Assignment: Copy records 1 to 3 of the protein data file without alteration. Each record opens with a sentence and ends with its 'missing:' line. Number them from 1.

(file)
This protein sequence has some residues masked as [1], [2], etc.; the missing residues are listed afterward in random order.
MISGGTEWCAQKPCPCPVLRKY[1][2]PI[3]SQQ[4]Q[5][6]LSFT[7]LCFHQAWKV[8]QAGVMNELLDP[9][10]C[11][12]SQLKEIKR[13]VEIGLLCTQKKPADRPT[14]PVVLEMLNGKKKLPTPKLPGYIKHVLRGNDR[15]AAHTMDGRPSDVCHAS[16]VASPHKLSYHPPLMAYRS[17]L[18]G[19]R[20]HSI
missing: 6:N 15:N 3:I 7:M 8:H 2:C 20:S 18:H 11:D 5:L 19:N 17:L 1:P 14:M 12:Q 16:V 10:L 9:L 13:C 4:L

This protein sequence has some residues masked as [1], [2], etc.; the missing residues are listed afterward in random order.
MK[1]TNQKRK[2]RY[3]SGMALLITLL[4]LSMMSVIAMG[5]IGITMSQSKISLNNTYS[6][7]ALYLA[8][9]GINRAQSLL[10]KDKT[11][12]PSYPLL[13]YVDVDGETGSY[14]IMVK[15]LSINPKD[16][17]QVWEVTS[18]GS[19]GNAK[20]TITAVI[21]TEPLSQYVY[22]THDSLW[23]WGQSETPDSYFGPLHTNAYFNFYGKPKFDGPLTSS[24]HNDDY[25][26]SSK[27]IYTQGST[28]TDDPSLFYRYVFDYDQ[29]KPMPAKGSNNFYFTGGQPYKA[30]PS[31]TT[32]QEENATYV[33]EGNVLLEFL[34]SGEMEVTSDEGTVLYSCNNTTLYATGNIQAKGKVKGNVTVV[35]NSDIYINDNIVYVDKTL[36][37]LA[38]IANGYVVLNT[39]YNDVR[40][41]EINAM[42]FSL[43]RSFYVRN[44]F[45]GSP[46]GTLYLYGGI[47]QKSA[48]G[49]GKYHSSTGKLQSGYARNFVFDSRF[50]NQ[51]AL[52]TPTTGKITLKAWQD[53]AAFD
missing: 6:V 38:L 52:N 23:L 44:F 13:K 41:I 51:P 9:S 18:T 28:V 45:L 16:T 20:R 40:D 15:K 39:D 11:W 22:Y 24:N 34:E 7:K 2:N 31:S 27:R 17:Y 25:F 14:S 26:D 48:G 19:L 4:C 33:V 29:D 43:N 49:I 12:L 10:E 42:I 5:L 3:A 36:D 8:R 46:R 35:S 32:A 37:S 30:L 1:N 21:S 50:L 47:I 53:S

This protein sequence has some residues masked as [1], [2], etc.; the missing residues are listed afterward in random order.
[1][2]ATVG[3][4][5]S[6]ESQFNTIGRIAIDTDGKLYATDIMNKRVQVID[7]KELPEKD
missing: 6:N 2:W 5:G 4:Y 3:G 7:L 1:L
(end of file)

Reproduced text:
This protein sequence has some residues masked as [1], [2], etc.; the missing residues are listed afterward in random order.
MISGGTEWCAQKPCPCPVLRKY[1][2]PI[3]SQQ[4]Q[5][6]LSFT[7]LCFHQAWKV[8]QAGVMNELLDP[9][10]C[11][12]SQLKEIKR[13]VEIGLLCTQKKPADRPT[14]PVVLEMLNGKKKLPTPKLPGYIKHVLRGNDR[15]AAHTMDGRPSDVCHAS[16]VASPHKLSYHPPLMAYRS[17]L[18]G[19]R[20]HSI
missing: 6:N 15:N 3:I 7:M 8:H 2:C 20:S 18:H 11:D 5:L 19:N 17:L 1:P 14:M 12:Q 16:V 10:L 9:L 13:C 4:L

This protein sequence has some residues masked as [1], [2], etc.; the missing residues are listed afterward in random order.
MK[1]TNQKRK[2]RY[3]SGMALLITLL[4]LSMMSVIAMG[5]IGITMSQSKISLNNTYS[6][7]ALYLA[8][9]GINRAQSLL[10]KDKT[11][12]PSYPLL[13]YVDVDGETGSY[14]IMVK[15]LSINPKD[16][17]QVWEVTS[18]GS[19]GNAK[20]TITAVI[21]TEPLSQYVY[22]THDSLW[23]WGQSETPDSYFGPLHTNAYFNFYGKPKFDGPLTSS[24]HNDDY[25][26]SSK[27]IYTQGST[28]TDDPSLFYRYVFDYDQ[29]KPMPAKGSNNFYFTGGQPYKA[30]PS[31]TT[32]QEENATYV[33]EGNVLLEFL[34]SGEMEVTSDEGTVLYSCNNTTLYATGNIQAKGKVKGNVTVV[35]NSDIYINDNIVYVDKTL[36][37]LA[38]IANGYVVLNT[39]YNDVR[40][41]EINAM[42]FSL[43]RSFYVRN[44]F[45]GSP[46]GTLYLYGGI[47]QKSA[48]G[49]GKYHSSTGKLQSGYARNFVFDSRF[50]NQ[51]AL[52]TPTTGKITLKAWQD[53]AAFD
missing: 6:V 38:L 52:N 23:L 44:F 13:K 41:I 51:P 9:S 18:T 28:V 45:L 16:T 20:R 40:D 15:K 39:D 11:W 22:Y 24:N 34:E 7:K 2:N 31:S 27:R 17:Y 25:F 14:S 26:D 48:G 19:L 4:C 33:V 29:D 43:N 49:I 12:L 10:E 42:I 5:L 3:A 36:D 8:R 46:R 35:S 32:A 37:S 30:L 1:N 21:S 50:L 47:I 53:S

This protein sequence has some residues masked as [1], [2], etc.; the missing residues are listed afterward in random order.
[1][2]ATVG[3][4][5]S[6]ESQFNTIGRIAIDTDGKLYATDIMNKRVQVID[7]KELPEKD
missing: 6:N 2:W 5:G 4:Y 3:G 7:L 1:L